Just to give you a real-world example of what validation in ActiveRecord model looks like (as impossible as it seems, it really did happen) – when updating the check-in time of the reservation, which is a simple attribute on Reservation model, the record turned out to be invalid because… the format of guest’s phone didn’t match some regexp.

There are multiple ways to bypass this problem: use validate: false flag with save method: save(validate: false) or use update_columns method, but this is definitely not something that can be applied in a “normal” use case. In a typical scenario, this will be the error message displayed in the UI/returned to API consumer, and it will be confusing.

However, this is the expected behavior of ActiveRecord (or in general, ActiveModel-style) validations, which is a validation of the state of the model. And judging from this example, it’s evident that it leads to problematic scenarios. What kind of design then would be the most appropriate to prevent such issues?

Indexes on Rails: How to Make the Most of Your Postgres Database

Optimizing database queries is arguably one of the fastest ways to improve the performance of the Rails applications. There are multiple ways how you can approach it, depending on the kind of a problem. N+1 queries seem to be a pretty common issue, which is, fortunately, easy to address. However, sometimes you have some relatively simple-looking queries that seem to take way longer than they should be, indicating that they might require some optimization. The best way to improve such queries is adding a proper index.

But what does “proper index” mean? How to figure out what kind of index is exactly needed for a given query? Here are some essential facts and tips that should cover a majority of the queries you may encounter and make your database no longer a bottleneck.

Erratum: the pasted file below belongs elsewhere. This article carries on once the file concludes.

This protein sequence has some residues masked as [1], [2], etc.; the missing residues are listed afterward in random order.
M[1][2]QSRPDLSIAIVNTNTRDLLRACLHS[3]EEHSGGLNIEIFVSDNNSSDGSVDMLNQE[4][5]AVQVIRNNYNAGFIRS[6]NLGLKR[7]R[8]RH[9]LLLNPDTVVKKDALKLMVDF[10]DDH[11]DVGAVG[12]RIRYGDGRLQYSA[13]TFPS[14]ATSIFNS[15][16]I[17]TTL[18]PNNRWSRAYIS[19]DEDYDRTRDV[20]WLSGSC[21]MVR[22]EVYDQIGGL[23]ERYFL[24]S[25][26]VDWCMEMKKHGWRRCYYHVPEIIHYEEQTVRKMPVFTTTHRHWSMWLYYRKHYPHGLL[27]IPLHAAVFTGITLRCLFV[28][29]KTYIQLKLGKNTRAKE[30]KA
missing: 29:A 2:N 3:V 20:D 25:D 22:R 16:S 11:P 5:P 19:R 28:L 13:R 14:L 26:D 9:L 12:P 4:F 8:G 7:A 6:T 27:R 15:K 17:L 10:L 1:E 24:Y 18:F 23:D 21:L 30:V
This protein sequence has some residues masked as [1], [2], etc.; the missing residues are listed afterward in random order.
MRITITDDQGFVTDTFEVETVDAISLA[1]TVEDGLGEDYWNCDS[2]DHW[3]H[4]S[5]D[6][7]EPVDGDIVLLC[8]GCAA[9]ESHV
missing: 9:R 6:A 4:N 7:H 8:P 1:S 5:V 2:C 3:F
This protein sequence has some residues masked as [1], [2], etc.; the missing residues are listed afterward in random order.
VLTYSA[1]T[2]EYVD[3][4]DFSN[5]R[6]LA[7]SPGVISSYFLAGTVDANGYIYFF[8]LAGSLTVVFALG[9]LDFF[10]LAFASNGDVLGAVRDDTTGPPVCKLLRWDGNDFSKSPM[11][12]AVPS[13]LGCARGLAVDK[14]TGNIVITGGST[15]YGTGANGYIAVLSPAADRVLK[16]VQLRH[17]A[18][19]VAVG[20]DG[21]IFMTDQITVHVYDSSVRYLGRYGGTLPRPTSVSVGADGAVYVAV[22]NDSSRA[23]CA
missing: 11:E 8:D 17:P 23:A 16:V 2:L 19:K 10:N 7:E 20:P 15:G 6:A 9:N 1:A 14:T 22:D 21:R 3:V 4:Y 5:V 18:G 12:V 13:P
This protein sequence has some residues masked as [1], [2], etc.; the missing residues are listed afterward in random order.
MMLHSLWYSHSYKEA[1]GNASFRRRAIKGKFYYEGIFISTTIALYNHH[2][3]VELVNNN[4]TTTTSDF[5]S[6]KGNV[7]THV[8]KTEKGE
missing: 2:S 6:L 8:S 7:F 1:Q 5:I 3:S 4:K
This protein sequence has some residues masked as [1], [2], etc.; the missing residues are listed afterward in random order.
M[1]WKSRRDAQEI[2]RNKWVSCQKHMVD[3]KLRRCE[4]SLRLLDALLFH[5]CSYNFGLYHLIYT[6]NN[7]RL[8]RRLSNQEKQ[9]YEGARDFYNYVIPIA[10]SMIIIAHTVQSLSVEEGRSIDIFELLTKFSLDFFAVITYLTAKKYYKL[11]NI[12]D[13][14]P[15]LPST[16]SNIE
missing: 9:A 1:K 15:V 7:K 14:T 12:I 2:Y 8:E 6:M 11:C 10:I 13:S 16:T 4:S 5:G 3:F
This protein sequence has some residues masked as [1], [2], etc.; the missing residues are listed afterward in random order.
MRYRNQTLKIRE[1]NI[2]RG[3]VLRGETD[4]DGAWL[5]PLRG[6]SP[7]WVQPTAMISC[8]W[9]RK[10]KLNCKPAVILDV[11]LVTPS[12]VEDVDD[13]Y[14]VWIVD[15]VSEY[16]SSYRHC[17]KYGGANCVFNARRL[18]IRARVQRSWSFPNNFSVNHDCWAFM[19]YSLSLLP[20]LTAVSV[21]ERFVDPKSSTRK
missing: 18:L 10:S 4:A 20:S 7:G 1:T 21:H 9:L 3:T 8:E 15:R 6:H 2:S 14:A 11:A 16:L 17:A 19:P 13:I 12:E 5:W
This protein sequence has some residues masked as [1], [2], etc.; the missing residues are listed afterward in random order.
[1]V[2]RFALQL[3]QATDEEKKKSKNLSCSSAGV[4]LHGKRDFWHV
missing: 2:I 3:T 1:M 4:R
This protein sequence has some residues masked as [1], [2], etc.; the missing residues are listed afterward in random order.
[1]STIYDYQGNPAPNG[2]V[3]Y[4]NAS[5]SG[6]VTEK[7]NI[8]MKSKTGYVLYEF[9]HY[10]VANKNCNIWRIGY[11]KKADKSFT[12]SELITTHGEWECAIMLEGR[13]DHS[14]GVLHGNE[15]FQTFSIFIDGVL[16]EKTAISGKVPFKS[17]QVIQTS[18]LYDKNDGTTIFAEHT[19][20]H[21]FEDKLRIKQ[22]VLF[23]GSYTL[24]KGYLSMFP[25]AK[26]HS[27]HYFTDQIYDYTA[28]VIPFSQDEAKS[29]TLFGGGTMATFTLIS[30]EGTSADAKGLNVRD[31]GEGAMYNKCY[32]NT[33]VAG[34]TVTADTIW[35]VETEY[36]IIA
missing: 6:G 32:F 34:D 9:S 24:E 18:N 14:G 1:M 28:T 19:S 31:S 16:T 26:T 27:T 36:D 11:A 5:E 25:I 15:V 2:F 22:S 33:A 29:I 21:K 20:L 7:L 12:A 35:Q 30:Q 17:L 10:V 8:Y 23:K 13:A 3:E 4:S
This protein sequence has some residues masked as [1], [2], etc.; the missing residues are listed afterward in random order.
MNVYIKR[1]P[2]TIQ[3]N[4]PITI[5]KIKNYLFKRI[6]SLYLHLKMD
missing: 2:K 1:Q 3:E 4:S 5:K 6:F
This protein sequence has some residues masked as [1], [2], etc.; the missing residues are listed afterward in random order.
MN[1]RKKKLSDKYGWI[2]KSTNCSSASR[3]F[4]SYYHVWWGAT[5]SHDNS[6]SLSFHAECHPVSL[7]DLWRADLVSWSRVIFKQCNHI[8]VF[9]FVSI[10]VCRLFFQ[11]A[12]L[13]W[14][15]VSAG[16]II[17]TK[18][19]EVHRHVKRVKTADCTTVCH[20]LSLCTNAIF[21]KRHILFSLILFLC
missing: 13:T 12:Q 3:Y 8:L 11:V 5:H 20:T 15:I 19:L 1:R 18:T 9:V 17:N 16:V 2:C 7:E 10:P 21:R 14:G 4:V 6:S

Trolling in Ruby - Implementing JavaScript-like Maths With Implicit Conversion Hijacking

If you’ve ever worked with JavaScript, especially in pre-SPA/pre-frameworks era with just jQuery, you probably had a chance to see an “exotic” maths in action that looks similar to this:

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"3" + 4
// => "34"

That kind of behavior usually comes as a big surprise and due to that fact, JavaScript has gotten some bad reputation (even though there is a rationale behind it). If we tried that in Ruby, we would get an obvious TypeError:

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"3" + 4
# => TypeError (no implicit conversion of Integer into String)

Would it be possible though to obtain the same result somehow in Ruby?

Rails and Conditional Validations in Models

Adding consents for accepting Terms of Service/Privacy Policies must have been a top popular feature in the majority of the applications due to enforcement of GDPR in May ;). From the technical aspects that GDPR requires, there is a proof of consent for processing the personal information. In that case, you need to have some actual attributes in the database that would confirm the fact that some user has indeed accepted Terms of Service/Privacy Policy.

That makes a significant impact on how we approach this kind of features. However, in the past, such things were quite often not stored in a database at all – it just took some UI acceptance validation or maybe a validation of the virtual attribute on the backend to be on the safe side.

Let’s focus on the latter case where we don’t need to store anything in DB and see what the possible solutions to that problems are. As trivial as this problem initially sounds, it will get quite interesting ;).